When I look at the bill overall, there is a great deal of merit to it. I am not 100% sure, in terms of having been someone who supported the bill to go to committee, wanting to see what would take place at committee. I was hoping to see a couple of different things and maybe a little more debate occurring.

All in all, with this particular amendment, the member has made it that much easier for members on all sides to support his bill. I suspect the bill will ultimately pass. I do applaud him for taking what I believe is not an easy path, trying to reform the institution or system in a proactive fashion. I do give him credit for having the courage and the tenacity to continue to push some very important issues that I am sure Canadians will agree with.

Reform Act, 2014Private Members' Business

February 18th, 2015 / 5:50 p.m.
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Oak Ridges—Markham Ontario


Paul Calandra ConservativeParliamentary Secretary to the Prime Minister and for Intergovernmental Affairs

Mr. Speaker, I am pleased to participate in the debate today on Bill C-586, Reform Act, 2014.

I, too, would like to echo the comments of previous speakers by acknowledging the member for Wellington—Halton Hills for the hard work, dedication and spirit of collaboration he has brought to this process on the bill. The spirit of collaboration is a major reason why we have reached this point today.

There have been a number of changes to the bill from its first iteration, Bill C-559, as amended, and is much different than the original version that was introduced.

I believe the changes that were made are extremely important because they recognize that parties must have the freedom to organize themselves as they see fit. What works well for one party may not work well for another. A one-size-fits-all approach does not work, which is why I fully support the bill as amended by the Standing Committee on Procedure and House Affairs.

With my time, I will focus on some international examples that are relevant to the content of the reform act, 2014.

It is clear that in developing this legislation the member for Wellington—Halton Hills looked at current practices in Canada and examples in other countries with a Westminster form of government.

On the review of party leadership issue, the hon. member referenced the existence of rules in other countries to empower caucuses. If we examine the international examples, it is quite remarkable to note the number of different rules that exist in different countries and among different parties. In fact, there are about as many different approaches to issues such as leadership review as there are political parties.

For example, in the United Kingdom, all of the major parties have different rules for leadership removal. For the United Kingdom Conservative Party, a vote by 15% of Tory MPs can trigger a leadership review and a leader can be dismissed upon a majority of those voting by secret ballot.

For the Labour Party, a leadership contest can be triggered if a challenger collects nominations from 20% of Labour MPs. The party leader is replaced if the challenger receives a majority of votes using an alternative vote system in an electoral college consisting of Labour MPs, members of the European Parliament, party members and members of affiliate organizations.

The Liberal Democrats take yet a different approach. A leadership contest can be triggered by a majority vote of Liberal Democratic MPs or if 75 local party organizations write to the party president calling for a leadership contest.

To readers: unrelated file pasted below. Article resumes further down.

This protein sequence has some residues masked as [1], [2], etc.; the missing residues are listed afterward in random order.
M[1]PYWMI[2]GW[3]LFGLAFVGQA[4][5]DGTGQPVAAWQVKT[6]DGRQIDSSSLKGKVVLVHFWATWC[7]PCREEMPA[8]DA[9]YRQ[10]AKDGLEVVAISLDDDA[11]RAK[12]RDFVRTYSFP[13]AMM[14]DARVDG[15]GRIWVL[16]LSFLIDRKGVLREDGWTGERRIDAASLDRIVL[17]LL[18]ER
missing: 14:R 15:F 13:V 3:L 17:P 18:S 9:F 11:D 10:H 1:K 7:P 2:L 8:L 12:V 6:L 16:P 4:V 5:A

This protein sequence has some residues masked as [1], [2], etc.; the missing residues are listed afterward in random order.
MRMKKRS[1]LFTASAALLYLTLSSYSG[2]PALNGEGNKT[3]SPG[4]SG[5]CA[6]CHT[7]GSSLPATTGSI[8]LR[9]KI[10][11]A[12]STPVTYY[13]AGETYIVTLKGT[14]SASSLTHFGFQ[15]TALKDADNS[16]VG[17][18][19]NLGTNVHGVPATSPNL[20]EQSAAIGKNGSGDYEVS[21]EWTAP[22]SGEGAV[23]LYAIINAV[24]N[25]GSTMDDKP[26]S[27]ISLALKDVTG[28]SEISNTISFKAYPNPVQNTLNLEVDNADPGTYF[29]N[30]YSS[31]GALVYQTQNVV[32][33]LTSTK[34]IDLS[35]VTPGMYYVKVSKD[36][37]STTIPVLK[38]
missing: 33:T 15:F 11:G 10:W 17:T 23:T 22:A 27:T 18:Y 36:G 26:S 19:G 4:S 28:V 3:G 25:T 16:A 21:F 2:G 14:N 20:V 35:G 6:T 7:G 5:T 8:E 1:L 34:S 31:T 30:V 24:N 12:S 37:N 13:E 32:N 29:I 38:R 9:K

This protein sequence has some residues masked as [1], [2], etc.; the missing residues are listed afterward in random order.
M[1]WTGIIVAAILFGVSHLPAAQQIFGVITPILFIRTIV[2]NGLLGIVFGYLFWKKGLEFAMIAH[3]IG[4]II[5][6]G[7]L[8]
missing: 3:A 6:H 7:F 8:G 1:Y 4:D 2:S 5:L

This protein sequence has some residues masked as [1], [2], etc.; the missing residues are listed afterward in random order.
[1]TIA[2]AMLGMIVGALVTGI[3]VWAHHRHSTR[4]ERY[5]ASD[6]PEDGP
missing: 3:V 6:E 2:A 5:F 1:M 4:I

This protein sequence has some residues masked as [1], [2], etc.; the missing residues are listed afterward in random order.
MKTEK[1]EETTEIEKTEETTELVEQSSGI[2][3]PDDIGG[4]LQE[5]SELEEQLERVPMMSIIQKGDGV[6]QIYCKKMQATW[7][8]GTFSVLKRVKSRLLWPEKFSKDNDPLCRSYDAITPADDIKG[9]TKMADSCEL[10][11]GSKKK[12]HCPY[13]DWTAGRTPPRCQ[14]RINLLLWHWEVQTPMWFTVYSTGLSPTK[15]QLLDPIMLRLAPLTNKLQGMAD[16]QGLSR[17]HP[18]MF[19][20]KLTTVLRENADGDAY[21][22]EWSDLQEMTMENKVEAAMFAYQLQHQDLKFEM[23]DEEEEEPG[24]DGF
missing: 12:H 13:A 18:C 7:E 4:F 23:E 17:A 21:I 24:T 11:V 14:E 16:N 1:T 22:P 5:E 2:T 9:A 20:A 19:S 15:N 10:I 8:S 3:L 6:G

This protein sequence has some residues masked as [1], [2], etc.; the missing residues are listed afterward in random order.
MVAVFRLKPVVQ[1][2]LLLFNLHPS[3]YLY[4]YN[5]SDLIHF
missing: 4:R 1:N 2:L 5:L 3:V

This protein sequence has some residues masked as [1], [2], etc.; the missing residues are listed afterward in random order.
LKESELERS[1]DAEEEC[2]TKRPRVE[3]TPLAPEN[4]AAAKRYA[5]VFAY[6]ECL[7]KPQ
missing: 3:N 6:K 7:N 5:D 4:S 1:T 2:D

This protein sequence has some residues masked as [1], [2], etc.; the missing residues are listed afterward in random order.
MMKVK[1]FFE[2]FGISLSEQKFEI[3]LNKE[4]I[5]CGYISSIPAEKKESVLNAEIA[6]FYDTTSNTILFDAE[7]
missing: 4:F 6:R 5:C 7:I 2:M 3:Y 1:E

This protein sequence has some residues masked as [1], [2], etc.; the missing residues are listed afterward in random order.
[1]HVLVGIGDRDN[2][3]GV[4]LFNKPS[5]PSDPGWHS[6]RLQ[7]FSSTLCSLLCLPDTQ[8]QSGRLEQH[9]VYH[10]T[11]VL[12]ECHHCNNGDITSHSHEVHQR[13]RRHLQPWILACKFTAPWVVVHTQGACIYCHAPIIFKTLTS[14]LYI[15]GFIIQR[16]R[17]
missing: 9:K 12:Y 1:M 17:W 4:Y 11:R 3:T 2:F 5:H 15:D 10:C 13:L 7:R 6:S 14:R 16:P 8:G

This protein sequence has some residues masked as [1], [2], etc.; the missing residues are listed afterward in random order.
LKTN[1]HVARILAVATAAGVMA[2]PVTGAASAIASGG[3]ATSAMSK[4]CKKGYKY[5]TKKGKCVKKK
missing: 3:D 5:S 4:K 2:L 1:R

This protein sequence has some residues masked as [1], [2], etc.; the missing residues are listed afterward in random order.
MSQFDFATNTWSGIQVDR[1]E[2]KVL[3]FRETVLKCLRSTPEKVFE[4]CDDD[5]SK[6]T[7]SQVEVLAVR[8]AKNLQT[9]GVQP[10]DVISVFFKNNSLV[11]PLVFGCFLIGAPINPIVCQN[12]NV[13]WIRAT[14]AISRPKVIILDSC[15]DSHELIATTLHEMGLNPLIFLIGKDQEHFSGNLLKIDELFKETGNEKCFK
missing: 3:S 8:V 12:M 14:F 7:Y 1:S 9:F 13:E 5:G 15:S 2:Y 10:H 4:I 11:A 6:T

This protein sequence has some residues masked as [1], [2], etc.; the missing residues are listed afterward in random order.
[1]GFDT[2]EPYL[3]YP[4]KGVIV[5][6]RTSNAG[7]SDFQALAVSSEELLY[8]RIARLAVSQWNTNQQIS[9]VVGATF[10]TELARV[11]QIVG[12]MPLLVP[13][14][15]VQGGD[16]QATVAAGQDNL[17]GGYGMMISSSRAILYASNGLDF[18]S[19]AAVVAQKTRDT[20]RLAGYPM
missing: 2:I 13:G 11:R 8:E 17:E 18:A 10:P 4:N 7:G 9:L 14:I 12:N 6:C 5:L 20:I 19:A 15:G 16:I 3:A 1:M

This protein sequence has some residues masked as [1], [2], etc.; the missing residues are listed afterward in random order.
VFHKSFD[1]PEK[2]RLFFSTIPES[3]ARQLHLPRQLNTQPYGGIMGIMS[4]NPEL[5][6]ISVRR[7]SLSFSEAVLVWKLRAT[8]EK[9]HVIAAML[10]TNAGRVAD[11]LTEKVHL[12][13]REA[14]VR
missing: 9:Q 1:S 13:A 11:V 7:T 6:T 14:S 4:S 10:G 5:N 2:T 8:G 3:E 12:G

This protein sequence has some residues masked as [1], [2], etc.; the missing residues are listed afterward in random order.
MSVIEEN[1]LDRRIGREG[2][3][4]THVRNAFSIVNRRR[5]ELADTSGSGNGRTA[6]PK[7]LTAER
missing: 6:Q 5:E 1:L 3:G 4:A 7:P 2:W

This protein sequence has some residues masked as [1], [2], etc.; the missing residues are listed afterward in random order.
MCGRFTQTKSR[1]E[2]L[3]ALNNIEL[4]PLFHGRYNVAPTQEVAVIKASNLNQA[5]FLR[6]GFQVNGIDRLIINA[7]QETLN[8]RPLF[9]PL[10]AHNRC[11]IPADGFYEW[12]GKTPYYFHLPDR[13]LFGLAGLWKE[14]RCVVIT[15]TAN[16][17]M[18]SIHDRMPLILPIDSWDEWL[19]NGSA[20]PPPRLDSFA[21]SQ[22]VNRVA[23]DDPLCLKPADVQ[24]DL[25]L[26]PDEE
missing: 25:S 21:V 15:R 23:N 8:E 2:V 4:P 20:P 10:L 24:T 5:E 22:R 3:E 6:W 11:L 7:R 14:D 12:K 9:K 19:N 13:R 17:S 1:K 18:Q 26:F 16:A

Political parties in Australia and New Zealand also have rules that set out thresholds for the review of party leaders. However, as is the case with the United Kingdom, the rules are different from party to party.

The rules of the Australian Labour Party, for example, require the support of 75% of caucus members to initiate a leadership review of a governing leader or 60% to initiate a review of a leader in opposition. These thresholds were increased in 2013 from the previous threshold of 30% because the party believed the threshold was too low and contributed to leadership instability.

To give an example from New Zealand, the rules of the New Zealand Labour Party provide that a leadership election is triggered upon a vote of 50% plus one of caucus members. The party also has an automatic leadership review by caucus after three months of a general election, where the votes of 60% of caucus members are required to endorse the leader.

The experiences in Australia and New Zealand, like the U.K., show that a one-size-fits-all solution does not work. It is important that parties have the flexibility to determine the rules that govern them.

Bill C-586, as amended by the Procedure and House Affairs Standing Committee, respects that important principle.

Mr. Speaker, I believe there are important lessons that can be taken from the international examples. First, there is the simple fact that while rules do exist in other Westminster systems, they differ quite a lot from party to party. The example of all parties in the U.K. shows us just how varied approaches can be to the same issue in the same country.

In some cases, the votes on leadership reviews are taken only amongst MPs, while in other cases parties involve the wider party membership in these decisions. There are also considerable differences in how those votes are conducted.

It is also important to note that the rules that govern the parties have changed over time and I suspect they will continue to evolve in the future. This is best exemplified by the dramatic differences in the threshold for party leader review made by the Australian Labour Party in 2013.